After a full day of lectures, the heads of everyone here at the symposium should be filling with all sorts of interesing information.

On Thursday, we had lectures on post-chaises and the reenactment of the Trafalgar Dispatch; the White House stables and presidential horses and carriages; the New York Coaching Club; Swiss traveling carriages; and the professional restoration/conservation of carriages and coaches.

One of the speakers had the most amazing images to go along with his talk. Andres Furger of Switzerland started out his academic and professional life as an archaeologist, with a specialty in the Iron Age. He shared photos of the reproduction of a Celtic chariot that he built years ago. He regaled us with the story (and photos) of how he and his friend (now a top-level FEI driver) tried it out with Furger’s pair of horses. The friend drove (sitting on the floor of the chariot, in the ancient Celtic style), while Furger acted as the spear man. He said that he wanted to try the technique (described by Roman historians) of leaping from the chariot onto the pole (as the horses are galloping into battle) to throw the spear. He said that his horses tolerated the exercise at a halt, but when he tried it a slightly faster pace, the leap onto the pole catapaulted him completely off. A good attempt at any rate, and very amusing in the re-telling.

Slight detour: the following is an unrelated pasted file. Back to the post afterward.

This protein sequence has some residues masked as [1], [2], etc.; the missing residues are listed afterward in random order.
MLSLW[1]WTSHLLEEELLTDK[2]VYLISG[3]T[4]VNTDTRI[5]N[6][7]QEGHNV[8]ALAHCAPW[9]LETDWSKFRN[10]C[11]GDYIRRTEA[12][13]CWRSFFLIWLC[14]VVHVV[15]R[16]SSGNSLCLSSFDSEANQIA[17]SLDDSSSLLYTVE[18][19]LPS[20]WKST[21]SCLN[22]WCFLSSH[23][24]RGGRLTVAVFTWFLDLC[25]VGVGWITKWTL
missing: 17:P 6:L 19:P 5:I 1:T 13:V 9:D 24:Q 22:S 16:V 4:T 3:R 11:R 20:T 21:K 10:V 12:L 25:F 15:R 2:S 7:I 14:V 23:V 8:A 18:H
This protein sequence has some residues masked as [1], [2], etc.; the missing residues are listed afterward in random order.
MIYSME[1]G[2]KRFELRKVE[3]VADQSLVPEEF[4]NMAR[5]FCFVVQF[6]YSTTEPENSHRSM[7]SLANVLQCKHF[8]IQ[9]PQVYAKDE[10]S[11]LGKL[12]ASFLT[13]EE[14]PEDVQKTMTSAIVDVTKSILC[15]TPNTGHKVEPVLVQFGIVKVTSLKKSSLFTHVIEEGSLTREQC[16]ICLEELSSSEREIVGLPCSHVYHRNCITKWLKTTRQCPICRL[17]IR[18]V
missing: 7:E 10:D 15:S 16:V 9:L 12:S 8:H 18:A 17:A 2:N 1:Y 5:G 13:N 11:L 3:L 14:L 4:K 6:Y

One of his images of traveling vehicles in Switzerland inlcuded a frozen Alpine path, on the side of an ice-covered mountain, barely wide enough for a single horse and a small sleigh. This, of course, was filled with a line of such turnouts, nose to tail, delivering mail and passengers (wearing dark hoods, apparently, to avoid having to see the danger they were in) to far-flung villages. Fascinating stuff.

Everyone’s starting to gather now for breakfast, and then we’ll have another five lectures today.

An addendum to yesterday’s post and photos …

As an indication of our modern technology-driven lives: we, of course, are an association of people interested in horse-drawn vehicles and transportation; the wheelwrights here at Col. Williamsburg practice 18th-century wheel- and wagon-making techniques. Both of us, not surprisingly, are trying to get the word out about what we do by way of modern Internet-based technology. So if you haven’t already, visit us on Facebook!

If you have a FB account, you can follow the link on this blog to our FB page. While you’re there, search for “The Deane Shop” to find the wheelwrights’ page and become a fan of them as well. I’ve uploaded to their fan-photos page the photos you saw here yesterday, plus a few others. They tell me that they’ll be grinding paint tomorrow afternoon, so I’ll be there to get photos of that as well.